It took me almost a year to finish the book.
I bought it to accompany me through the 3 weeks Peru journey but I had to stop every few pages. Partly due to the nature of traveling, partly due to the many thoughts and ponderings that the book asked me to do. Often times I’d find myself withholding this ping pong sized ball in my throat. You know, that feeling when you’re about to burst and be an uncontrollable bawling baby? Yes. Often times I had to go behind its back and read another lighter book just to get rid of that sinking feeling that you just haven’t done enough for humanity in the face of what’s going on with the world.
This book documents all the good that is done in the world to get rid of the bad that is going on. Most done by empowering women, who hold up half the sky. That’s putting it mildly in two sentences. And how truly awful the state of the world is.
Both the authors traveled around the globe talking to victims, volunteers, leaders and agents of change alike with highly commended journalism in that they dish out the good with the bad.
There are a number of key take away from this well written book but the greatest outcome of the book is that it changed my perception of the whole realm of do-goody organizations.
My hesitancy in fully contributing to organizations had for the longest time been fixated upon the ration of the money donated used for admin against the cause itself. I could never understand why one would donate a dollar to only see half of it make it to the real cause. Until this chapter close to the end where they shone a light on this specific organization that had $50,000 donated toward the cause and an extra $100,000 spent on administrations to keep the project going yearly. The explanation changed my perception completely. The $50,000 comes solely from teenagers who went around raising money from friends and events and the general fundraising things that teenagers tend to do. The $100,000 comes from the adults.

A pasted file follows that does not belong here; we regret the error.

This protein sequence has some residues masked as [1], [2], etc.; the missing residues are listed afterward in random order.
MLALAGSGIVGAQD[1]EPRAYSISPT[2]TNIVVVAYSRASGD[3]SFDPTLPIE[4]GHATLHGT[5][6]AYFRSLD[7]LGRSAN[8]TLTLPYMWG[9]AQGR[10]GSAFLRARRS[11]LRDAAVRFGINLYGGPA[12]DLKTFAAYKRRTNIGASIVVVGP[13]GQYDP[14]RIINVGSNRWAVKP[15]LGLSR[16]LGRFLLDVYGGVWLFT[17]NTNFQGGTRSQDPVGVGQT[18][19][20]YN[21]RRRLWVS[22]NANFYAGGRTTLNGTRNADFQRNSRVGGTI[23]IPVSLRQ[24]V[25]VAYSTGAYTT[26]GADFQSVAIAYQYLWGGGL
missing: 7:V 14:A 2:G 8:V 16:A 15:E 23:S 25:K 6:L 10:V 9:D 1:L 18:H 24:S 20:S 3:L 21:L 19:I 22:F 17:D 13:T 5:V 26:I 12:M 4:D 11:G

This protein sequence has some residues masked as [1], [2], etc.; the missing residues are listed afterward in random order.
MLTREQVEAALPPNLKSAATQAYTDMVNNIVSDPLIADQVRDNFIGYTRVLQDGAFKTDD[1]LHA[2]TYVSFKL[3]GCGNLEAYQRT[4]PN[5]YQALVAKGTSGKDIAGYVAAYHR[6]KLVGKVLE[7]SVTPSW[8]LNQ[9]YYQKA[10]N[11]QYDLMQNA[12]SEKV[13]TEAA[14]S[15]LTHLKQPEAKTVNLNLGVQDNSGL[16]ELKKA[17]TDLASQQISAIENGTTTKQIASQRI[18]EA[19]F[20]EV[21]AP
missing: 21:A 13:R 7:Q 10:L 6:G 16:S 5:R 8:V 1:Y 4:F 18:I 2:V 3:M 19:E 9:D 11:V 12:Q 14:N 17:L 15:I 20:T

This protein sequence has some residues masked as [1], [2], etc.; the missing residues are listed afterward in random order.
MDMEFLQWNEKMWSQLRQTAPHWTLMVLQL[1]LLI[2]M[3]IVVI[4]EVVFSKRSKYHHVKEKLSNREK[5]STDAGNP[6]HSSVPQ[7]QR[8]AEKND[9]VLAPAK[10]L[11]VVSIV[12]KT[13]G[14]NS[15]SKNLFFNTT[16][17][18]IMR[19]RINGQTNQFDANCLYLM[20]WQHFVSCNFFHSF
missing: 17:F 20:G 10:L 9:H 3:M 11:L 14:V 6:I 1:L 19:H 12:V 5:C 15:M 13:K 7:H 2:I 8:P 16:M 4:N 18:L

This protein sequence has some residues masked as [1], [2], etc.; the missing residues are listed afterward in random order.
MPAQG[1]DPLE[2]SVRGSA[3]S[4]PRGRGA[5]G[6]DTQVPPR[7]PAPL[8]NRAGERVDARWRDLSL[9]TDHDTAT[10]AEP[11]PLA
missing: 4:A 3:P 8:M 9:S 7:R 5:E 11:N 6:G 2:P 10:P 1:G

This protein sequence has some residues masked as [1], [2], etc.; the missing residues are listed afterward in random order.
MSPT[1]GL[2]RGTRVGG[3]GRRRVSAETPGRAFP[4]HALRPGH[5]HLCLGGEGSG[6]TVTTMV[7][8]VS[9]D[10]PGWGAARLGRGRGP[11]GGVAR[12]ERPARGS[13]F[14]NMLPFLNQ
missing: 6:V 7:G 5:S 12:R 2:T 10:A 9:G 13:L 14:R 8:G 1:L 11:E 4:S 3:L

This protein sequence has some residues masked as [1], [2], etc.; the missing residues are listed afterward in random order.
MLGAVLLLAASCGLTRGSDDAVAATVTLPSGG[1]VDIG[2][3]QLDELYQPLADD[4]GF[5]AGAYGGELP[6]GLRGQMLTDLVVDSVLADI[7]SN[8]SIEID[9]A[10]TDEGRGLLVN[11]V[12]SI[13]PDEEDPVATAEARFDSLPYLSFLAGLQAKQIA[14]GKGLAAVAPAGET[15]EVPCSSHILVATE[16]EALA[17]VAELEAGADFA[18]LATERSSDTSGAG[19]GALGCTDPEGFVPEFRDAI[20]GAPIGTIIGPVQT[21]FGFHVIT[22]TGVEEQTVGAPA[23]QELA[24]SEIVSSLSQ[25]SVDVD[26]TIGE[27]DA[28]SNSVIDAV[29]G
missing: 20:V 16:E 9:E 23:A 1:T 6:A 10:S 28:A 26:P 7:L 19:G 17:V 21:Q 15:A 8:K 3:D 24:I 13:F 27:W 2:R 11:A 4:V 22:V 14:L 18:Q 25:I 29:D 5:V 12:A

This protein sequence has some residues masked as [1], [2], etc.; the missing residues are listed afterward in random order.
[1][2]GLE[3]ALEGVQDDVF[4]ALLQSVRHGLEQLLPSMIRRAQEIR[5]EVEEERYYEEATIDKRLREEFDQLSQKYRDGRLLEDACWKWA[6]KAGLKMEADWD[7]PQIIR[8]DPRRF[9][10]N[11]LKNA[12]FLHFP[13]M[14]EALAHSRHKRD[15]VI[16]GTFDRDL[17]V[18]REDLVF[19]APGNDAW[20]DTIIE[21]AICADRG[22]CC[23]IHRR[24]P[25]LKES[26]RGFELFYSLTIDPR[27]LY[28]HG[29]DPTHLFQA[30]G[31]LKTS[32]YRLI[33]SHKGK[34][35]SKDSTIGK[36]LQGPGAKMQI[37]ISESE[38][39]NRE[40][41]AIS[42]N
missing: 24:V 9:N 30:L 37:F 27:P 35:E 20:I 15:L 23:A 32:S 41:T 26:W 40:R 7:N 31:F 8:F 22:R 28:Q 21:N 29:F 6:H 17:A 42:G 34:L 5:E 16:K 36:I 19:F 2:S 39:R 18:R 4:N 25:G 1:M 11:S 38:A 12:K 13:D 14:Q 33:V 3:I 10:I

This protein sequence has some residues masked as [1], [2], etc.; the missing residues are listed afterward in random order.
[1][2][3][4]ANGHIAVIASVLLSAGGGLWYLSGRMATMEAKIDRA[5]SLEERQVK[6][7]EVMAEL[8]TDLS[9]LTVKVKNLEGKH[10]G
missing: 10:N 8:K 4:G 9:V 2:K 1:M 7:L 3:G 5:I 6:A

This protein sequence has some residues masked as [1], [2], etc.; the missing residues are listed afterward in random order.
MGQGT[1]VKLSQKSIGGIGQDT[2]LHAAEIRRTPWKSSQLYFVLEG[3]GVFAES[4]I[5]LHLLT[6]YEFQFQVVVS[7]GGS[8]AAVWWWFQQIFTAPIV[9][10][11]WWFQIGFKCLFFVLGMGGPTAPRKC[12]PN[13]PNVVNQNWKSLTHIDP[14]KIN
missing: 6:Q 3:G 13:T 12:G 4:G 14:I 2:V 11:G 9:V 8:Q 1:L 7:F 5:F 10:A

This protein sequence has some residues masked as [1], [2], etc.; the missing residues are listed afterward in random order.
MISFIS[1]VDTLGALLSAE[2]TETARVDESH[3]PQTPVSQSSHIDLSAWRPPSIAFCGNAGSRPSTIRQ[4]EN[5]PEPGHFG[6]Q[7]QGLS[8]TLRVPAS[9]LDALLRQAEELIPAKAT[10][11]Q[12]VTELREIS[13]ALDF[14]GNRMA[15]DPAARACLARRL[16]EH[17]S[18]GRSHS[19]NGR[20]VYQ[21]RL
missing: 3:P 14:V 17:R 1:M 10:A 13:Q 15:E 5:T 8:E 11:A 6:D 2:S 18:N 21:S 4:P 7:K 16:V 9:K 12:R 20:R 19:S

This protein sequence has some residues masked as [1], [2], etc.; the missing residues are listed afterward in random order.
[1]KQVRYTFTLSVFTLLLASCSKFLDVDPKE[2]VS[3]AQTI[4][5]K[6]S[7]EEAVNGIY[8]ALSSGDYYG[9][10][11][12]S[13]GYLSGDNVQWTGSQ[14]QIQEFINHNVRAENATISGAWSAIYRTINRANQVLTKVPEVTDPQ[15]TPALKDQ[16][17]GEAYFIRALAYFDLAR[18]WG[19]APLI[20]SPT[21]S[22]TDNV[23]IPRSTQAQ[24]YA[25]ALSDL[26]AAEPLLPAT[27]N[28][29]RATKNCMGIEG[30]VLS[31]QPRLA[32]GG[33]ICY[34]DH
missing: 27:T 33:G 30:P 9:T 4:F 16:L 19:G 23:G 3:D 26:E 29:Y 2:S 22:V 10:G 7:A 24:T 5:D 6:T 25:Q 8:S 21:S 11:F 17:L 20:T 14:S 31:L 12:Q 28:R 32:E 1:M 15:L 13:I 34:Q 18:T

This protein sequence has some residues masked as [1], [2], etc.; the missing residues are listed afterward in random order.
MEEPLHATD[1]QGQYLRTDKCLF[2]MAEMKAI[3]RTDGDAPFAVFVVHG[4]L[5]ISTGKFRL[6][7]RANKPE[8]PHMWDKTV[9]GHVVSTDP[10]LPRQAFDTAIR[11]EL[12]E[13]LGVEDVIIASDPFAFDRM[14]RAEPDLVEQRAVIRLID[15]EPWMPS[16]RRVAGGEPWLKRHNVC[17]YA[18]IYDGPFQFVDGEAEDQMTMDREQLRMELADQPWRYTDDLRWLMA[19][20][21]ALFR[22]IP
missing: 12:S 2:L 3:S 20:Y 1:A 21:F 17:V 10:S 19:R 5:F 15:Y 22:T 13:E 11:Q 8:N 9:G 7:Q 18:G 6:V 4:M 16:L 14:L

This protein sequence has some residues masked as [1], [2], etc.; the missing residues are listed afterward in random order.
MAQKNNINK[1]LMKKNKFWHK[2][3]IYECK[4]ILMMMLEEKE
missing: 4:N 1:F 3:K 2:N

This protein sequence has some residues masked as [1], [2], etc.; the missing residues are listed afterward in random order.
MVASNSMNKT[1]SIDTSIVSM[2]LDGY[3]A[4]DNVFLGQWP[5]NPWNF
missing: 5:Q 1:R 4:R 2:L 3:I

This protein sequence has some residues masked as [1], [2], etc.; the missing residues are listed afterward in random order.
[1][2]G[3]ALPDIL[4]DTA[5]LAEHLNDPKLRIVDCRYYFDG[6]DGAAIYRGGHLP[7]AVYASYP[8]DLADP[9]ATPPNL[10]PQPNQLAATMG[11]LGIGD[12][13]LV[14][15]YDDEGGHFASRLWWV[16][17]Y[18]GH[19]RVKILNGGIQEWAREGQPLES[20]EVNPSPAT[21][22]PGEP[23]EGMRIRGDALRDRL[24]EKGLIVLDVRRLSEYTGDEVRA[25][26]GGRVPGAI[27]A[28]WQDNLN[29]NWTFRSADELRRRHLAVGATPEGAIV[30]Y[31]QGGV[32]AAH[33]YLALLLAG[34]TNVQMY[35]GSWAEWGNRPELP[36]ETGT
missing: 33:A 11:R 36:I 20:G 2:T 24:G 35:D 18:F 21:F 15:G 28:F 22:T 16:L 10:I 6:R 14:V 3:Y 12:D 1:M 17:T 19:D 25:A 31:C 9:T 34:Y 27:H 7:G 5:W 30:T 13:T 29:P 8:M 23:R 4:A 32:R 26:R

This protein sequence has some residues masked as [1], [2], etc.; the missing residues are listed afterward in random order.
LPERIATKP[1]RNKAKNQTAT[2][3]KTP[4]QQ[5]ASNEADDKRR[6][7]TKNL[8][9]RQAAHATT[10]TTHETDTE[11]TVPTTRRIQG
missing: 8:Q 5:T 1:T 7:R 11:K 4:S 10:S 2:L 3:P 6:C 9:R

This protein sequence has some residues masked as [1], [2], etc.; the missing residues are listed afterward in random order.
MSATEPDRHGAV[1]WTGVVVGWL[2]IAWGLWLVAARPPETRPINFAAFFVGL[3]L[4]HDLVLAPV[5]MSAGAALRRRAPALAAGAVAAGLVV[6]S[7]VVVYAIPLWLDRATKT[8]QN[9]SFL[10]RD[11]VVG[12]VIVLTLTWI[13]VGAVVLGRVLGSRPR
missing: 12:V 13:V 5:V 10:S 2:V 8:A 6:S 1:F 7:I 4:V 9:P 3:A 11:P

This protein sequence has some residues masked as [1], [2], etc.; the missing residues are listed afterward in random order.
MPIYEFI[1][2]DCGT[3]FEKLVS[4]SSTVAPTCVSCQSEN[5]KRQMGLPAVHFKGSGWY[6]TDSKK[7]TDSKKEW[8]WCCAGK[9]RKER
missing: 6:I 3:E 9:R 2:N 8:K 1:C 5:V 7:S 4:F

The $100,000 that seemed like a lot of money spent on administering had enabled the girls to stay personally in touch with their donor recipient and kept the projects going. The discussion whether that hundred thousand is squeezed as efficient as it could be would definitely be a question. However, a program that would instill this spirit of giving to teenagers who will experience, perhaps to most, the firsts of many philanthropy activities that goes down to the bottom level would create greater impact in the long run.
This impact factor is not usually measured or even measurable.
Who knows what they would do in ten years’ time? Who knows the extent of this organization have in shaping up the character of these teenagers?
Apart from that, there are other tales that almost got me packing my little rucksack and searching for the next flight out to Myanmar or Africa. But those stories would need to come later.
This book will be worth your while. The blabbering that I just did above would barely scratch the surface of this book. So get your version here and read up.
Just try not to spend a year on it like I did.